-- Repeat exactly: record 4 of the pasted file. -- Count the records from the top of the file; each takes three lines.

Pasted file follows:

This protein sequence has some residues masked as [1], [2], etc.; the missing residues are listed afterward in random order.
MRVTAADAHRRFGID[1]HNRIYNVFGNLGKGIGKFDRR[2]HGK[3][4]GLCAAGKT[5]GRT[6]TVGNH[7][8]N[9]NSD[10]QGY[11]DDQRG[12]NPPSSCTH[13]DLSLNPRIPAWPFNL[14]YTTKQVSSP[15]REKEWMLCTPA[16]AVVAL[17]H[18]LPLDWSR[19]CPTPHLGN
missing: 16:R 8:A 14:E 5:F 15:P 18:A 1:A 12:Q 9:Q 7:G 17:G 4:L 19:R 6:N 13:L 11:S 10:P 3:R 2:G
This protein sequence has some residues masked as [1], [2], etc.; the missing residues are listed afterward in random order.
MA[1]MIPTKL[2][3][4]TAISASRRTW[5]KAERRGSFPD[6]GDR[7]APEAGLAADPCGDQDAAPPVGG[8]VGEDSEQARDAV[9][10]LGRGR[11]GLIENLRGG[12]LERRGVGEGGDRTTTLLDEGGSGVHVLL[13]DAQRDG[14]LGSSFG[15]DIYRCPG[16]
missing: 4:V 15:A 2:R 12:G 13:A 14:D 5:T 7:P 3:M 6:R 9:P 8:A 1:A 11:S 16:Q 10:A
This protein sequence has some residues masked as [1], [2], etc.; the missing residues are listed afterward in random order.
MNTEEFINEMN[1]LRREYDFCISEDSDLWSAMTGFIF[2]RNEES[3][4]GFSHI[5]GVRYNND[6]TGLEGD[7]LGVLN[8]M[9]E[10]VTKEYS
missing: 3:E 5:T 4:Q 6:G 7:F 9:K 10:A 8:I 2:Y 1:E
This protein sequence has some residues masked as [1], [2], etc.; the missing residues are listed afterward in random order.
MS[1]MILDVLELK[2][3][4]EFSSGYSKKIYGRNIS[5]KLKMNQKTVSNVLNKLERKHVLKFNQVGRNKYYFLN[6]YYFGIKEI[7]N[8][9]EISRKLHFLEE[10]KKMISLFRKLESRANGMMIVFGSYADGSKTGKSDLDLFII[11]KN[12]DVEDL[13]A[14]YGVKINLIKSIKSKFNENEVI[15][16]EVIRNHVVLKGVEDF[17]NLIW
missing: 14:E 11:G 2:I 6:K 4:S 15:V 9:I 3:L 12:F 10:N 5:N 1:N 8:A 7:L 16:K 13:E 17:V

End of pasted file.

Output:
This protein sequence has some residues masked as [1], [2], etc.; the missing residues are listed afterward in random order.
MS[1]MILDVLELK[2][3][4]EFSSGYSKKIYGRNIS[5]KLKMNQKTVSNVLNKLERKHVLKFNQVGRNKYYFLN[6]YYFGIKEI[7]N[8][9]EISRKLHFLEE[10]KKMISLFRKLESRANGMMIVFGSYADGSKTGKSDLDLFII[11]KN[12]DVEDL[13]A[14]YGVKINLIKSIKSKFNENEVI[15][16]EVIRNHVVLKGVEDF[17]NLIW
missing: 14:E 11:G 2:I 6:K 4:S 15:V 9:I 3:L 12:F 10:N 5:N 1:N 8:A 7:L 16:K 13:E 17:V